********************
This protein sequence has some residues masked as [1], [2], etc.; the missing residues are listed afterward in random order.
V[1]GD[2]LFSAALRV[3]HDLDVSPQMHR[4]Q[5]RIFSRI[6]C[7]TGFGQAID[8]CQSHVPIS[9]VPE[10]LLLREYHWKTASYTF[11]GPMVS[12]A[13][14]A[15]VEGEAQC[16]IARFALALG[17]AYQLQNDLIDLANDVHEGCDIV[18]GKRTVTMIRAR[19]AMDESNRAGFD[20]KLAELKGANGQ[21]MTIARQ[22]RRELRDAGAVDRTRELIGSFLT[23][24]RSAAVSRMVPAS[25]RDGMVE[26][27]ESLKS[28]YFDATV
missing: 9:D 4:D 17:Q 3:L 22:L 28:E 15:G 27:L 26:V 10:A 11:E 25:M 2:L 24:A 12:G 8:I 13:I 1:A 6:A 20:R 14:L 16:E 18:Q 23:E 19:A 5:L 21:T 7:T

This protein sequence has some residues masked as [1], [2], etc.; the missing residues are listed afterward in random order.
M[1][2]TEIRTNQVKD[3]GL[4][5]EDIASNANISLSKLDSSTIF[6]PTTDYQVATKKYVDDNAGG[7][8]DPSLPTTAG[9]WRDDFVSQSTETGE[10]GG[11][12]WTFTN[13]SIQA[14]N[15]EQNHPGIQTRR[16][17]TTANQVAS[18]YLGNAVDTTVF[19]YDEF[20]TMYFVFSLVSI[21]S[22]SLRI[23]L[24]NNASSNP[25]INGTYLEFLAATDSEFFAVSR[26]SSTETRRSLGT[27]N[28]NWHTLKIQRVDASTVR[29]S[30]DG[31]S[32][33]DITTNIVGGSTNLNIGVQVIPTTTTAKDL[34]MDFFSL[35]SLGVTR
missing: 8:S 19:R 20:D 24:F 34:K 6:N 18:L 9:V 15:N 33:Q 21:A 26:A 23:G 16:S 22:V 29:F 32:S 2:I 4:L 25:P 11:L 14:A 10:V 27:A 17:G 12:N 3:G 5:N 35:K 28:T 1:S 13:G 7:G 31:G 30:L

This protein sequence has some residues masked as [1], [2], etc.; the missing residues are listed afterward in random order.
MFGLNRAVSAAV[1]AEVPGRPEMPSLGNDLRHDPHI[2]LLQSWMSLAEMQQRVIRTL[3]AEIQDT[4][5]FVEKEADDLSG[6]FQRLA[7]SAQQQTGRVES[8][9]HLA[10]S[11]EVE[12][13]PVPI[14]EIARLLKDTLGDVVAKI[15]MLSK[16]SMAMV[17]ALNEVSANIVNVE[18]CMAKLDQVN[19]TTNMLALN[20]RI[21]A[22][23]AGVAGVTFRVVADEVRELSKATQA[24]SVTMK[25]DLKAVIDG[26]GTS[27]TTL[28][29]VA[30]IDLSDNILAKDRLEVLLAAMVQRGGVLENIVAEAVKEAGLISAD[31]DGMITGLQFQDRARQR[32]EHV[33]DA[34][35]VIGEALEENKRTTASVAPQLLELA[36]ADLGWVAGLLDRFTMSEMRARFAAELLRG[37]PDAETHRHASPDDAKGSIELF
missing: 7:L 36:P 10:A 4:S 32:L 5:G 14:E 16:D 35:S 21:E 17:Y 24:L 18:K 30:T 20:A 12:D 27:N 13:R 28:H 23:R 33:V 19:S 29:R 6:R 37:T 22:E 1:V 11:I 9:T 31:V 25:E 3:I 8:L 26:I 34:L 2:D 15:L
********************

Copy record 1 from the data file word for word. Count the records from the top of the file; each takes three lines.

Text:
This protein sequence has some residues masked as [1], [2], etc.; the missing residues are listed afterward in random order.
V[1]GD[2]LFSAALRV[3]HDLDVSPQMHR[4]Q[5]RIFSRI[6]C[7]TGFGQAID[8]CQSHVPIS[9]VPE[10]LLLREYHWKTASYTF[11]GPMVS[12]A[13][14]A[15]VEGEAQC[16]IARFALALG[17]AYQLQNDLIDLANDVHEGCDIV[18]GKRTVTMIRAR[19]AMDESNRAGFD[20]KLAELKGANGQ[21]MTIARQ[22]RRELRDAGAVDRTRELIGSFLT[23][24]RSAAVSRMVPAS[25]RDGMVE[26][27]ESLKS[28]YFDATV
missing: 9:D 4:D 17:Q 3:L 22:L 28:E 15:G 27:L 26:V 10:A 11:E 25:M 2:L 24:A 12:G 8:I 13:I 1:A 6:A 20:R 14:L 16:E 18:Q 23:E 19:A 5:L 21:T 7:T